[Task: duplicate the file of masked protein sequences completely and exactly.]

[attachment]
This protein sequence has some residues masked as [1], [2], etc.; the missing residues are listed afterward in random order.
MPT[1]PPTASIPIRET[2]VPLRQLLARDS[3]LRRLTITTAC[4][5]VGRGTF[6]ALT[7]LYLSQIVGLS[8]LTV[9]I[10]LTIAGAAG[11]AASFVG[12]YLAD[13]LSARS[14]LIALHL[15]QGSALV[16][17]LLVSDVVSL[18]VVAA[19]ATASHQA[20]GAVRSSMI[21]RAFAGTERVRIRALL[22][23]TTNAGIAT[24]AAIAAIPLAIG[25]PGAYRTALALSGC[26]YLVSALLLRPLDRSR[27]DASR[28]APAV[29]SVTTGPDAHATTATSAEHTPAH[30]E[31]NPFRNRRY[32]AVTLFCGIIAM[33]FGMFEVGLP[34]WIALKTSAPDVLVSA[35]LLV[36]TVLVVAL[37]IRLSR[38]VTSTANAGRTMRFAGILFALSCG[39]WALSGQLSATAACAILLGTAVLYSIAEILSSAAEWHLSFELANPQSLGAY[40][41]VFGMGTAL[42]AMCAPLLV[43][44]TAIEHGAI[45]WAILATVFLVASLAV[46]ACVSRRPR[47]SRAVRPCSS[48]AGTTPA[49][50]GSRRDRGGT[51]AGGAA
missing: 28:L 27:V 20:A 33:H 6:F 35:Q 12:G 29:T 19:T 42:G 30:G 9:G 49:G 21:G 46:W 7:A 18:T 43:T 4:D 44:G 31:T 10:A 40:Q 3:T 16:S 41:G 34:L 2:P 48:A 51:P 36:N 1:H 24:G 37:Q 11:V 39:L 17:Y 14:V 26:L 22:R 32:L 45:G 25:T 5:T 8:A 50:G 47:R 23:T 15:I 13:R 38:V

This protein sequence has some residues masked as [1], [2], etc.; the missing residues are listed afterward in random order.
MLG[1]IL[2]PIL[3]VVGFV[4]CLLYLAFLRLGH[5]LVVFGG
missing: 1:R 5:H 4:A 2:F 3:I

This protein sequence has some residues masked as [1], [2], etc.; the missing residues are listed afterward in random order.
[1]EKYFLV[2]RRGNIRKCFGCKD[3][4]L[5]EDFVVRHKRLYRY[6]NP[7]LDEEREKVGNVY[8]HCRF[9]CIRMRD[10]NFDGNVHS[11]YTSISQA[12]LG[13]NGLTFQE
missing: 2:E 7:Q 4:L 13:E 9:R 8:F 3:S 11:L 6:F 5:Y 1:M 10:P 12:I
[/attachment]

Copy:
This protein sequence has some residues masked as [1], [2], etc.; the missing residues are listed afterward in random order.
MPT[1]PPTASIPIRET[2]VPLRQLLARDS[3]LRRLTITTAC[4][5]VGRGTF[6]ALT[7]LYLSQIVGLS[8]LTV[9]I[10]LTIAGAAG[11]AASFVG[12]YLAD[13]LSARS[14]LIALHL[15]QGSALV[16][17]LLVSDVVSL[18]VVAA[19]ATASHQA[20]GAVRSSMI[21]RAFAGTERVRIRALL[22][23]TTNAGIAT[24]AAIAAIPLAIG[25]PGAYRTALALSGC[26]YLVSALLLRPLDRSR[27]DASR[28]APAV[29]SVTTGPDAHATTATSAEHTPAH[30]E[31]NPFRNRRY[32]AVTLFCGIIAM[33]FGMFEVGLP[34]WIALKTSAPDVLVSA[35]LLV[36]TVLVVAL[37]IRLSR[38]VTSTANAGRTMRFAGILFALSCG[39]WALSGQLSATAACAILLGTAVLYSIAEILSSAAEWHLSFELANPQSLGAY[40][41]VFGMGTAL[42]AMCAPLLV[43][44]TAIEHGAI[45]WAILATVFLVASLAV[46]ACVSRRPR[47]SRAVRPCSS[48]AGTTPA[49][50]GSRRDRGGT[51]AGGAA
missing: 28:L 27:V 20:A 33:H 6:F 35:Q 12:G 29:T 19:T 42:G 30:G 9:G 49:G 21:G 46:W 7:A 18:T 43:T 4:D 44:G 31:T 10:A 40:Q 3:T 16:S 41:G 34:L 2:P 48:A 51:P 36:N 1:H 24:G 37:Q 11:V 39:L 17:Y 14:V 26:L 22:R 32:L 45:G 25:T 5:T 8:A 50:G 47:R 23:T 15:I 13:R 38:V

This protein sequence has some residues masked as [1], [2], etc.; the missing residues are listed afterward in random order.
MLG[1]IL[2]PIL[3]VVGFV[4]CLLYLAFLRLGH[5]LVVFGG
missing: 1:R 5:H 4:A 2:F 3:I

This protein sequence has some residues masked as [1], [2], etc.; the missing residues are listed afterward in random order.
[1]EKYFLV[2]RRGNIRKCFGCKD[3][4]L[5]EDFVVRHKRLYRY[6]NP[7]LDEEREKVGNVY[8]HCRF[9]CIRMRD[10]NFDGNVHS[11]YTSISQA[12]LG[13]NGLTFQE
missing: 2:E 7:Q 4:L 13:E 9:R 8:F 3:S 11:L 6:F 5:Y 1:M 10:P 12:I